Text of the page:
Multi-discipline magic: Teacher blends science, music

Posted: Friday, February 14, 2003

Music, sea life, salmon marketing, self-esteem and teaching - different passions, one sixth-grade teacher.

"I love science, and I love the outdoors," said Belle Mickelson, who began teaching at Floyd Dryden Middle School last fall. "Anything with field trips ... and music too."

As she sits in her classroom, a space filled with science posters, music posters, maps, aquariums, musical instruments, a bicycle, a pair of skis, and an oversized stuffed animal, Mickelson appears to be someone who simply wants to help all of her students achieve their full potential.

She is more than that. She has spent much of her life in Alaska spreading knowledge of science and music. Though she moved to Juneau only last summer, the town has benefited from her labor for many years, particularly in the Seaweek program and in the bluegrass camp she started in Cordova and that now travels throughout the state.

It all comes back to teaching, though.

"I feel like teaching is such a gift, to get to work with these students," she said. "You have such an impact on their lives."

Teaching science is a way for Mickelson to combine several of her interests - especially music.

"As a scientist, a science person, I think music can have such a huge impact on students," Mickelson said. She uses music to build her students' self-esteem.

"Folk instruments are easy," she said. "With three chords on a mandolin or guitar, they can play hundreds of songs."

Music "helps people feel happy and positive and enjoy school. If a kid feels good about music and art and gets the confidence built, then it's way easier to handle math or science."

Mickelson uses music in her sixth-grade class by singing to and playing songs for the students. She also incorporates it into her science labs. Eventually she would like her students to write songs to help them remember science principles.

The class recently performed a lab exercise on sound that had each of them plucking on guitars. Mickelson, who developed the lab, asked them questions about the pitch of the different strings, the purpose of the frets and sound box, the reason for using the different types of wood, and the frequency and amplitude of different strings.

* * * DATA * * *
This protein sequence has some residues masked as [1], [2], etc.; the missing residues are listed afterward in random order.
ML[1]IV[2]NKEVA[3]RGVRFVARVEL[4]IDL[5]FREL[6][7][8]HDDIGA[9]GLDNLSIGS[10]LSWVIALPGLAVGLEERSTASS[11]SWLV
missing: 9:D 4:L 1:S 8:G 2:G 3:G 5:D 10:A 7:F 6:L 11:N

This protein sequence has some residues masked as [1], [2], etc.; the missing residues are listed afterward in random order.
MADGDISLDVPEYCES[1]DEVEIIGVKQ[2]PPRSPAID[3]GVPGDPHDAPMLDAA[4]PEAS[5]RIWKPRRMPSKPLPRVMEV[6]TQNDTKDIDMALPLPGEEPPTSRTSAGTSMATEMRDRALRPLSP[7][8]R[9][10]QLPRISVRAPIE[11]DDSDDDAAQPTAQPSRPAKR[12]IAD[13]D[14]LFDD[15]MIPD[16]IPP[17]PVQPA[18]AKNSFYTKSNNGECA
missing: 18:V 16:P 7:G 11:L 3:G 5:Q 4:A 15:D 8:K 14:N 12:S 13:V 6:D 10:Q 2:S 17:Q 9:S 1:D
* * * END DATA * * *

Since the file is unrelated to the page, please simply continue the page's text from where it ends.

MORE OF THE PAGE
Once they answered the questions, students were allowed to experiment and try to play chords. Though they're not all musicians, most students were excited about the lab.

"I'm hoping that by the end of the year everybody in the class will play at least three chords on at least one of these instruments," Mickelson said. Instruments in the classroom include violins, guitars, mandolins and banjos.

Mickelson, who has a master's degree in environmental education, is one of the reasons Seaweek, a multi-discipline marine education program started by Juneau residents in the late 1960s, is now a program in schools across the state.

In the 1980s she began working with money from Alaska Sea Grant, a University of Alaska Fairbanks program that funds marine research and distributes information about Alaska's seas and coasts, in developing a Seaweek curriculum for the whole state.

"She was working on taking a Juneau vision and a Juneau curriculum to making it apply to other regions of the state," said Peggy Cowan, now Juneau's school district superintendent. Cowan worked with Mickelson in Fairbanks with the Sea Grant funds.

Mickelson was the primary author of five of the six curriculum guides for the program.

Mickelson also has benefited the state with her music. She started a bluegrass music camp in Cordova, where she lived from 1977 until last summer, and formed the band Barefoot Bluegrass with some of the camp's most talented students, including her son Mike, 19.

Barefoot Bluegrass has earned a national reputation, traveling in the summer throughout Alaska and the Lower 48 to perform concerts and stage bluegrass camps modeled after the one in Cordova. The band came to Juneau last summer and plans to return next summer, Mickelson said.

Seaweek, bluegrass camp and teaching are linked in Mickelson's life by a love of Alaska.

"People need to value the wild part of Alaska," she said.

"The main thing about (Mickelson) is ... she wanted to find what was meaningful for Alaska," said Cowan. "She translates the passion she has for Alaska and the Alaskan environment into instruction. And it doesn't matter if it's dance and music or marine science or even math. That's what's part of her magic."

Christine Schmid can be reached at cschmid@juneauempire.com.



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